Media Trials – Tracing out its journey in Indian context

Tanvi Kapde, Student, 5th Year, Kirit P. Mehta School of Law, NMIMS University Mumbai

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In recent times, the freedom of press and speech used by the media has turned into a term now popularly known as the ‘Media Trial’. It would essentially mean the intervention of media into the under-trial cases. Freedom of speech and expression is incorporated under Article 19(1) of the Constitution of India, which allows circulation of one’s views by word of mouth or in writing or through audio-visual networks. Every citizen of the country is the right to exercise this right and express his or her view, however even this fundamental right provided by the constitution has its restrictions on the grounds of sovereignty and integrity of the country, security of the state, friendly relation with foreign state, public order, decency, or morality or in relations to contempt of court, defamation or incitement to an offence as placed in Art:19 (2) of the Constitution of India. 

The evolution of Media Trials can be overserved throughout the 20th century, from the renowned case of O.J. Simpson [1] in the  1995 to the recent case of Sushant Singh Rajput and the Sheena Bora Murder [2] case. In these kinds of cases, the media had promoted the cases and while doing so, it influenced the minds of the viewers even before the verdict of the court. These cases raise questions about the matter of the media trails and the ethics of journalism during such cases. In the criminal justice system, the basic rule of law is that the accused needs to be proven guilty via the procedure of law and not the public views and emotions. The judges and the judicial system of India is not oblivious to the emotions displayed by the public about a certain trial, while being aware of the public opinion about a case, how can a judge be expected to provide a fair and just trial? The print and electronic media have transitioned into a ruthless competition of tainting and defaming the accused, to what is now known as ‘aggressive journalism’. For example, talking about the Sushant Singh Rajput case, the case erupted into a massive outrage over social media and the accused blaming began at a very large scale.  Media’s adducing of ‘evidence’ begins very early, mostly even before the person who will eventually preside over the trial even takes cognizance of the offence, and secondly that the media is not bound by the traditional rules of evidence which regulate what material can, and cannot be used to convict an accused. Majority of the cases that were reported by the media are reported unsensitively and without doing their due diligence. In the case of Zahira Habibullah Sheikh v. State of Gujarat [3],  the Supreme Court explained that a “fair trial obviously would mean a trial before an impartial Judge, a fair prosecutor and atmosphere of judicial calm. Fair trial means a trial in which bias or prejudice for or against the accused, the witnesses, or the cause which is being tried is eliminated.” Due to the media trials, the accused, the victims and the witnesses suffer from invasion of their privacy, from having every aspect of their role in the case analyzed or rather judged by every person in the country via social media. Social Media is another development that has affected Media Trials. With access to internet, not just media houses but public at large have the ability to comment on cases and defame an accused.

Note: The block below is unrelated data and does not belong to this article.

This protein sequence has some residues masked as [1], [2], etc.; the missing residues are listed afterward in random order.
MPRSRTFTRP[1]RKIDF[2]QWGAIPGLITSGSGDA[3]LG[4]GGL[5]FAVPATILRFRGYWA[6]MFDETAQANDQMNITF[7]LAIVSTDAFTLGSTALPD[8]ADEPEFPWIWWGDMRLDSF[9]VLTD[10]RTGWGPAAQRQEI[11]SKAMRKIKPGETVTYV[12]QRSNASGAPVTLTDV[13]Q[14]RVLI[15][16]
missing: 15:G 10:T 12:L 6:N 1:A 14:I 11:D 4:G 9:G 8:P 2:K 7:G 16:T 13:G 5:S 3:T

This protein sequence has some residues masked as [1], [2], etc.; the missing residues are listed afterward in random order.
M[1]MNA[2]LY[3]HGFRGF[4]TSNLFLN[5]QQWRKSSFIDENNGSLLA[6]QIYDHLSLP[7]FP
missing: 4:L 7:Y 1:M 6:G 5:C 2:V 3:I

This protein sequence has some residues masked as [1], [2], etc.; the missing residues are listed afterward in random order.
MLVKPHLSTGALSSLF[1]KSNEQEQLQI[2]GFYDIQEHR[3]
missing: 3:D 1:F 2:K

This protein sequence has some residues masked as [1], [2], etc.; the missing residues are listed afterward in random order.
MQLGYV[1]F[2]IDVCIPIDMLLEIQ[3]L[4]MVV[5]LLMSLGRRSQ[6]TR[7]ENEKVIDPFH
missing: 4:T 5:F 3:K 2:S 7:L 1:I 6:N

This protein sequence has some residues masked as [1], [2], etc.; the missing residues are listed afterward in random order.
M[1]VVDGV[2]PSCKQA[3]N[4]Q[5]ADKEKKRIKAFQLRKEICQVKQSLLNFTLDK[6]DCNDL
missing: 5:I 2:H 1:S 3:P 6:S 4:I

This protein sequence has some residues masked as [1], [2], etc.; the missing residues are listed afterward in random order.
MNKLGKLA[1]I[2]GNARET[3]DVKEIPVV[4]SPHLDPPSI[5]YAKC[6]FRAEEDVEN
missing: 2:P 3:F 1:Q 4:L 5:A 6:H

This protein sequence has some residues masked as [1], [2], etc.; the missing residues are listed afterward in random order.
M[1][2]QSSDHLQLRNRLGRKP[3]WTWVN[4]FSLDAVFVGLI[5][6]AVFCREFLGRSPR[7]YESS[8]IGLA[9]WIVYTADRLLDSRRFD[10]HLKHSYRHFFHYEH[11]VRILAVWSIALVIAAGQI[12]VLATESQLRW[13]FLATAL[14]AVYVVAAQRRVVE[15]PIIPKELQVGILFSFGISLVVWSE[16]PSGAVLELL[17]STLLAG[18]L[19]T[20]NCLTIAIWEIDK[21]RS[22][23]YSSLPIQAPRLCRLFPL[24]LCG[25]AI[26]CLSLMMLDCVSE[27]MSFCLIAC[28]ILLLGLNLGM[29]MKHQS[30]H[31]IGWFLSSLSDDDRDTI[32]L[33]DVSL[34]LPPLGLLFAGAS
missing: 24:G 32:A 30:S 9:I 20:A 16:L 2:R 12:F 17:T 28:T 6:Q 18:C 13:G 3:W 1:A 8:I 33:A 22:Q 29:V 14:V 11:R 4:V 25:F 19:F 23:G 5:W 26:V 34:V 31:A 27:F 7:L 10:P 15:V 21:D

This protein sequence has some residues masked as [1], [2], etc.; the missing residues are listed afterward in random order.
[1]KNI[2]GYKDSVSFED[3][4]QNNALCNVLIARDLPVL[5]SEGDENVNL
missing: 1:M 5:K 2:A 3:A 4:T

In the recent order by the Bombay High Court over the Sushant Singh Rajput case[4], a list of guidelines was laid down, they were as follows:

  1. That any alleged confession by accused, when not admissible before, is portrayed before the public as admissible evidence, should be avoided; 
  2. Leaking of any sensitive information, reconstructing of crime scenes, etc should be avoided;
  3. Suggesting that a suicide was a result of a weak character should be avoided; 
  4. Investigating authorities are required to keep secrecy about the investigation

In addition to these guidelines, the court provided a non-exhaustive list of cases that could hamper the trials. Every citizen of the country has multiple fundamental rights, including freedom of press, however even those have certain restrictions. Especially when the media trials tend to create a prejudice in the minds of the viewers which is not justifiable. It is necessary to uphold the rule of law and mandate the interference of the media in the matters of the judiciary. 

Disclaimer : All rights reserved to Lexstructor Legal News and Publication

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References

[1] The People of the State of California v. Orenthal James Simpson, BA097211.

[2] Pratim Alias Peter Mukherjea vs Union Of India And Anr, 4400 OF  2017.

[3] Zahira Habibullah Sheikh v. State of Gujarat, [(2004) 4 SCC 158].

[4] Public Interest Litigation (ST) No. 92252 of 2020.

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